I wish to share with you a story of my hometown. I was born and raised in northwestern Alberta in a small town northwest of Edmonton. It is a nice little town, with about 5,000 population in the total service area. I moved away in 1987. It was a bustling little centre at that time, where you could get pretty much everything you needed with rare exceptions. It had two grocery stores, three car dealerships, a very active volunteer fire department, great little hospital, an agricultural college, lots of farming, and a very nice community spirit—many similarities to Creston aside from the climate, and the far-ranging economic boom and bust cycles that small towns with many of its people involved in the oil industry will go through.
We were within driving distance of Grande Prairie (population back then 18,000; now 63,000) and so if we needed something that we could not get in town, a trip to Grande Prairie was like a trip to Cranbrook. Being very isolated, a trip to “the city” (Edmonton) was not uncommon. Back then, traveling an hour or more to shop was not an everyday occurrence. It was more like going to a special event that happened once in a while.
Personal Observation: it felt as if many businesses in Fairview took advantage of this fact, and would often charge prices significantly higher than what we would pay in Grande Prairie. Many of us would gripe about that.
While visiting this past summer, it was disappointing to see what was happening to my old hometown. Vacant buildings and vacant land (or parking lots) where there used to be buildings seemed more common than open shops. The town is now down to one grocery store. Almost everyone now does a majority of their shopping in Grande Prairie, or even in a closer community (50 miles away) with its Walmart and big box stores.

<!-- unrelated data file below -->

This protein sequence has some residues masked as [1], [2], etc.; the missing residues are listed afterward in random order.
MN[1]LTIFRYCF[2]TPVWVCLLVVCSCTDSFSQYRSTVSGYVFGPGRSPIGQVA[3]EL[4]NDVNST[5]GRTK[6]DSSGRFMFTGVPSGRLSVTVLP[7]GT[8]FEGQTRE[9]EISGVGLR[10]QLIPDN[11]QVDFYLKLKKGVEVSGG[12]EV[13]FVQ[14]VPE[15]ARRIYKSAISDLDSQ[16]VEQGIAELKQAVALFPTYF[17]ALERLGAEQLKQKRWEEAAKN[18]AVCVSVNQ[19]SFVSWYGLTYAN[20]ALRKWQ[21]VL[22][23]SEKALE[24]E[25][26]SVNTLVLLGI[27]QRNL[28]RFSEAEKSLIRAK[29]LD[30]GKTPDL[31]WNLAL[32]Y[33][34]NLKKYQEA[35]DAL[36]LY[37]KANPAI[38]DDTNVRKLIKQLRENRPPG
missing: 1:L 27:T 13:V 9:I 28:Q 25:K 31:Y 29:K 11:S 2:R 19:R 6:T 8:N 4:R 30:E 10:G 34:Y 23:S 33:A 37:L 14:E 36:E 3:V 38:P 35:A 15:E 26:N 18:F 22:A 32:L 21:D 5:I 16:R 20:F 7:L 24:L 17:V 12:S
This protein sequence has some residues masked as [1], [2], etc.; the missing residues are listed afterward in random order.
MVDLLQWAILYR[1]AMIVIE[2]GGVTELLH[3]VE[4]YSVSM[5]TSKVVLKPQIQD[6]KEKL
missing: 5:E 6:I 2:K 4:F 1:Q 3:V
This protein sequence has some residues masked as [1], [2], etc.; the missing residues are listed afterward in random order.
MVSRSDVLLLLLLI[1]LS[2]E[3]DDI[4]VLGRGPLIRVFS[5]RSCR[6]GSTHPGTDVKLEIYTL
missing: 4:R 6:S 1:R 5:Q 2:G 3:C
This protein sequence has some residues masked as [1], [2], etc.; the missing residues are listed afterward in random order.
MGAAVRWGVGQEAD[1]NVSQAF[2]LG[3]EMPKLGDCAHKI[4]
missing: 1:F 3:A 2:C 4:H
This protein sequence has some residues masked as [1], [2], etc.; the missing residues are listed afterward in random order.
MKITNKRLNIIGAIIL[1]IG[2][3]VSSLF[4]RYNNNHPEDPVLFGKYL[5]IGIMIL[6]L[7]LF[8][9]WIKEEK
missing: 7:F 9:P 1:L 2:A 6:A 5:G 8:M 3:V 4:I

My hometown has become an oil services town where I would estimate residents spend much more of their shopping money outside of town than inside. The population has shrunk by 10% since 2006.
There are two morals to this true story.
1) Our own businesses need to be competitive. No secret here. Online shopping has changed the game, and we are close to the border. Those are difficult obstacles to face. But, if we provide excellent, knowledgeable and friendly service that is competitively priced, Creston residents will support their own.
2) As consumers, the ability to enjoy this beautiful little valley is contingent upon our ability to purchase goods here. If we don’t support our local businesses, we will lose them. They are a vibrant part of our economy. Our business owners also volunteer in many ways and pay their taxes. What if our tax base shrunk by 10% like my old hometown? The result would not be good, and each of us would have to pick up the slack in lost tax revenue.
Visiting my old hometown as it is now was painful. I don’t want to see my new hometown suffer the same fate. Shopping locally and helping our local businesses will benefit us all. Let’s do it Creston!
Submitted by Vern Gorham, Manager at the Creston Valley Chamber of Commerce